Sunday’s Well, Cork €650,000

A Victorian home in Sunday’s Well has lots of space and planning to build further, writes Tommy Barker.
Sunday’s Well, Cork  €650,000

Size: 204 sq m (2,200 sq ft)/0.19 acre

Bedrooms: 4

Bathrooms: 3


Best Feature: FPP for second contemporary home

The detached period home Ivy Bank, set above the strikingly-sited 1850s-built St Vincent’s Church in Sunday’s Well is a late-year market arrival, guided at €650,000 and has a bonus on the side — full planning permission to run up to 2020 for a contemporary, second dwelling on its c 0.19 acre site.

The Victorian-era Ivy Bank comes just as one of Cork’s very best period homes — the nearby 4,600 sq ft detached beauty Woodlawn on 1.5 acre of Lee-fronting gardens — has finally been sold at the western end of Sunday’s Well, bought by a pair of medics for c €2.2m in a deal that has yet to appear on the Price Register.

The sale of Woodlawn sees a continuation of the local history and trend of medics buying and selling Sunday’s Well’s finest properties: gracious Woodlawn was owned for many years by the Kiely medical dynasty, before selling twice since, off-market each time, first to developer Gerry Calnan, who invested heavily and who enlarged the grounds, and then on to motor dealer Bill Keary, who invested even further in the high-end pad. At one stage during the boom, Woodlawn was reported to have sold for €5m; it went back to the open market, post-boom, in September 2014, guiding €3.8 million. It had a subsequent price drop and a change of agent, repriced at €2.6m by Savills in early 2016, and is understood to have sold to a pair of medics as a family home for about €2.2m.

Also sale agreed close by and gone a good bit quicker is another Georgian home, Verulam, on 0.75 of an acre, again with river frontage plus a converted coachhouse which came to market initially in September 2015 with Sherry FitzGerald, guiding €1.85 m. It got a post-summer price drop to €1.4m, and found a buyer immediately afterwards for an as yet-unknown sum. One of that early 1800s house’s vendors, and one of its purchasers, also work in the medical field.

So, will there be healthy interest in Ivy Bank? (It’s in the centre foreground of the aerial picture above) At its €650,000 guide, it’s going to have a wider market appeal and a reach which may include other professionals and academics: the Sunday’s Well area has had a perennial appeal to senior UCC staff, but many of them got priced out in the past two decades, becoming more likely to surface as vendors than as buyers.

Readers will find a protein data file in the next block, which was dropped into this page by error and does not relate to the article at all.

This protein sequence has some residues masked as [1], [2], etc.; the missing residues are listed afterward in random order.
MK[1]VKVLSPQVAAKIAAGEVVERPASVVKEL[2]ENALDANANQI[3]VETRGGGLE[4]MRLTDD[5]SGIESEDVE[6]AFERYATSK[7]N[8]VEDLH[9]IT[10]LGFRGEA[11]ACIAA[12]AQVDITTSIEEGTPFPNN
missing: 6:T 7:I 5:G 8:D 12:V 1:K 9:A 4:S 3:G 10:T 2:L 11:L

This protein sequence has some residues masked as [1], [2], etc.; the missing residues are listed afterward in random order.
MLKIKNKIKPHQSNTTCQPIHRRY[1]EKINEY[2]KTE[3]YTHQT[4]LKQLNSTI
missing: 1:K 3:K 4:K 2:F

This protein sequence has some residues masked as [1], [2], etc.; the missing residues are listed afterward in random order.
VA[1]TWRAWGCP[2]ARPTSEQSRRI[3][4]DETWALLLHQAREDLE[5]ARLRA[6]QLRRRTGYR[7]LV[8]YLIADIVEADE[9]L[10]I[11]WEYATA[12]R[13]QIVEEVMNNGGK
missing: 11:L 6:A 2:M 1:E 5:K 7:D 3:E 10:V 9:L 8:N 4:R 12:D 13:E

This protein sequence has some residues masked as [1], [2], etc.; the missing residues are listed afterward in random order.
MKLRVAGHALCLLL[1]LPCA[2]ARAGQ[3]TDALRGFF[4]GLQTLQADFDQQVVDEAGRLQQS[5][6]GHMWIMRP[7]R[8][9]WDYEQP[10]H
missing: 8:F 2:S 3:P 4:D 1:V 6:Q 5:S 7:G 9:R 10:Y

While both Woodlawn and Verulam had exceptionally large and glorious grounds, flowing down to the River Lee opposite Fitzgerald’s Park to complement their domestic comforts and grace, Ivy Bank is closer to the city, on the north side of the road, and if a buyer chooses to build on its grounds/adjoining site, it won’t have much by way of garden left for families.

But its positives include a solid 1880s four-bed two-storey home of c 2,200 sq ft with canted bay and box windows across the three-bay facade. It has a good deal of original features intact and has been regularly invested in, as well as lots of easily-accessed off-street parking once through electric access gates, with a detached garage.

That’s a real bonus in oft-congested Sunday’s Well, where parking for residents is at an absolute premium, while the car park at the red sandstone-built St Vincent’s Church and annexe (partly used by UCC’s music department, the church recently gave up parish mass duties, with the North Cathedral taking up the mantle) now offers parking at weekly rates.

Several of the neighbouring homes had links to the Vincentian order’s church community, and the presence of some large pieces of pitch pine in Ivy Bank suggest it too may have had a clerical influence at one stage. More recently, it’s been a private home, and family members (who renovated two street-side townhouses which back onto Ivy Bank’s grounds) moved a few miles up the River Lee towards the Angler’s Rest a few years back.

Ivy Bank is now unfurnished and so lacks the lived-in feel, but has been been freshened up and repainted and faces due south, with raised front terrace, an expanse of decking by an old magnolia tree as a viewing station, and has a sloping tarmac drive, with parking for a small fleet.

There are two well-proportioned reception rooms. One links back to a modern kitchen with part-glazed roof, there’s a den, a utility with old large safe, ground floor guest WC, and overhead are four double bedrooms, one of which has an en suite reached via a ‘secret’ door in a wall of built ins. A second bedroom has a shower en suite.

Verdict: a short stroll to Cork city centre, UCC, the Mercy Hospital, and Fitzgerald’s Park.

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